Wheelchair Tennis Athlete

The Story

Admitting the problem is the first step towards recovery. I’m addicted to tennis. Wheelchair tennis. Below is how I got started.

I’ve always loved racquet sports. That is hitting stuff with other stuff and I was good at it!

Rounders, Cricket, Baseball. Or trying to serve stones over my back garden wall with my parent’s Dunlop wooden racquets. That didn’t go down too well.

My sister and I used to watch Wimbledon during the summer and then immediately rush out to the road to (try) play tennis like McEnroe, Lendl and Steffi Graf. This didn’t work too well either. It wasn’t really tennis, more chasing stray tennis balls everywhere.

My First Tennis Serve. It hadn't registered with me to play tennis in a wheelchair yet!

My name is Garreth Greene and I was born with a disability so this made sports (especially tennis) a little more complex. My disability is Chondro Dysplasia, it’s pretty rare and it stops me walking and it’s usually fatal in infancy so I guess I’m lucky to be here. 

I never let it stop me doing what I wanted though. I did all the normal and usually disastrous things boys get up to growing up and with the same consequences.

Before I came to tennis I had a long career in a lot of other sports. I attended Irish Wheelchair Association – Sport’s Juniors club on Sunday’s from a pretty young age where I took part in Track & Field. 

I joined Blazers Wheelchair Basketball Club which eventually led me to compete in the Irish Senior Basketball League, a pretty big deal for a 12 year old.

Twelve years old in the Senior Irish League.

I left athletics behind and played basketball on and off throughout my teens until my twenties when I picked it up again with more committment, entering Irish League again and then playing for Dublin Celts – a really successful team making it to Division 1 in the GBWBA (UK) Basketball League.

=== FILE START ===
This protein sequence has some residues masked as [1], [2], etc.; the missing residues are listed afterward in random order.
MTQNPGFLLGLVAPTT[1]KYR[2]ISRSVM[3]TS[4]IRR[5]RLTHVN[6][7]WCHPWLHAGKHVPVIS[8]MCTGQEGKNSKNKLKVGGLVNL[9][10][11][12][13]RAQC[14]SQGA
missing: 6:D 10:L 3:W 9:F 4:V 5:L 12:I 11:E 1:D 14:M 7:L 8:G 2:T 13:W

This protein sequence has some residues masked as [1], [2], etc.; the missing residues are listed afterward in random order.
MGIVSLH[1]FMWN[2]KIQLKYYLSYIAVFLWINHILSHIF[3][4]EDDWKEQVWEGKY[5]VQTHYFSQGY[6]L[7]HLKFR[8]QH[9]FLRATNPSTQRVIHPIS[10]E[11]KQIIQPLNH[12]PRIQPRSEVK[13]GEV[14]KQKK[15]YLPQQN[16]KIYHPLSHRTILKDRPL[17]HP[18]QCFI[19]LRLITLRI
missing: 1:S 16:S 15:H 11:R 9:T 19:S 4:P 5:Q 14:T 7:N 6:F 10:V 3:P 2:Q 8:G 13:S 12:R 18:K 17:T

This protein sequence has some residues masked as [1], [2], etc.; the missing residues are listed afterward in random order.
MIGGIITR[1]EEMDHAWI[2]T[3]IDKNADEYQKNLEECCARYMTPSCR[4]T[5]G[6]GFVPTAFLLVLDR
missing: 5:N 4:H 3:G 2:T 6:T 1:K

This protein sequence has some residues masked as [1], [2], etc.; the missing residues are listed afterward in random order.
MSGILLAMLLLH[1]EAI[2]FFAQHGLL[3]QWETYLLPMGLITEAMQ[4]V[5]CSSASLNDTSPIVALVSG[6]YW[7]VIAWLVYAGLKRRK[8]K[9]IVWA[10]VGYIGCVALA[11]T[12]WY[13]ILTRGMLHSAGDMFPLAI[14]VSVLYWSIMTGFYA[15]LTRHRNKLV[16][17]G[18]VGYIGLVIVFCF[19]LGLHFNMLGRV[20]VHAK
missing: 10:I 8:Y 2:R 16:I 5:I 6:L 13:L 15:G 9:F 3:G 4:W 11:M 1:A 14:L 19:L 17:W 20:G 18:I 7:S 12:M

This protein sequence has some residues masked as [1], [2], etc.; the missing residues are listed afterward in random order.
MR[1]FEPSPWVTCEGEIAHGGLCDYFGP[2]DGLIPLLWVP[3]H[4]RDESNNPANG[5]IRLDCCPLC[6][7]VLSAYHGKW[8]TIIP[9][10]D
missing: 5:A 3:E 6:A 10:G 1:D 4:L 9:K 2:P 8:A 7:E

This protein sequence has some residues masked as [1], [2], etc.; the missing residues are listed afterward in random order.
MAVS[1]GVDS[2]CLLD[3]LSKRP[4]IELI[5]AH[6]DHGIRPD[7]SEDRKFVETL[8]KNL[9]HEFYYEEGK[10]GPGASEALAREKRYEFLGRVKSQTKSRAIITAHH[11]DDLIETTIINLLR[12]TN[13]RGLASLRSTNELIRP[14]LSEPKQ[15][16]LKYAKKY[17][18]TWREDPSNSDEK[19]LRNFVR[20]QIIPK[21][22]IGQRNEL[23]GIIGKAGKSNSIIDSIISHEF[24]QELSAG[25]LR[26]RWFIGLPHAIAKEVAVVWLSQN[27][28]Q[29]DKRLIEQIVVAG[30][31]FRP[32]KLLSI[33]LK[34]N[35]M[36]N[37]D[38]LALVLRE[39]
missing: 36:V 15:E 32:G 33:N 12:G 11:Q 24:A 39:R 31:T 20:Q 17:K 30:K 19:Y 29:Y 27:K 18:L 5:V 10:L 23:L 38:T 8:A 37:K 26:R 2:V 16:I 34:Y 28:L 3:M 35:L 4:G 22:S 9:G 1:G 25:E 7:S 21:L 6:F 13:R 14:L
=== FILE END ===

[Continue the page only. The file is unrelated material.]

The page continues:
During this time I had always under-achieved. All the confidence I had as a kid seemed to have disappeared and although I had flashes of talent, I could never seem to be consistent. All the way through basketball I felt like a spectator, never able to get into the game. I left the Celts after sitting on the fence during a lot of turbulence and finally took up an offer from a friend who had been asking me for ages to come try wheelchair tennis.

Two weeks later after my first tennis session in Carrickmines CLTC thanks to Pat Crowe, I was playing in my first Irish Wheelchair Tennis Open. I think I lost my first match badly in the lowest division but I was completely hooked. I’ve never experienced that satisfaction I felt when hitting a ball really well and making it do what I wanted.

After that first Irish Open I was invited to take part in the Belfast Open a month later. This was a whole new world to me. I had never thought about traveling to tournaments… this was even better!

Following both tournaments I went back and trained with Carrickmines during the summer months determined to get better. A little while later I also joined Westwood Clontarf where my passion for tennis increased tenfold when I met Justin Clarke, an Australian coach who was and is a huge influence on my tennis career and now a great friend. 

He was my first proper coach and was the one meeting me in the mornings at 6am to train before work. He pestered me get him a tennis chair so he could play me on equal terms and it’s thanks to him I have improved so much.

A few years later formed my own club, Advantage Wheelchair Tennis in DCU. I figured the only way things could develop was with more people playing.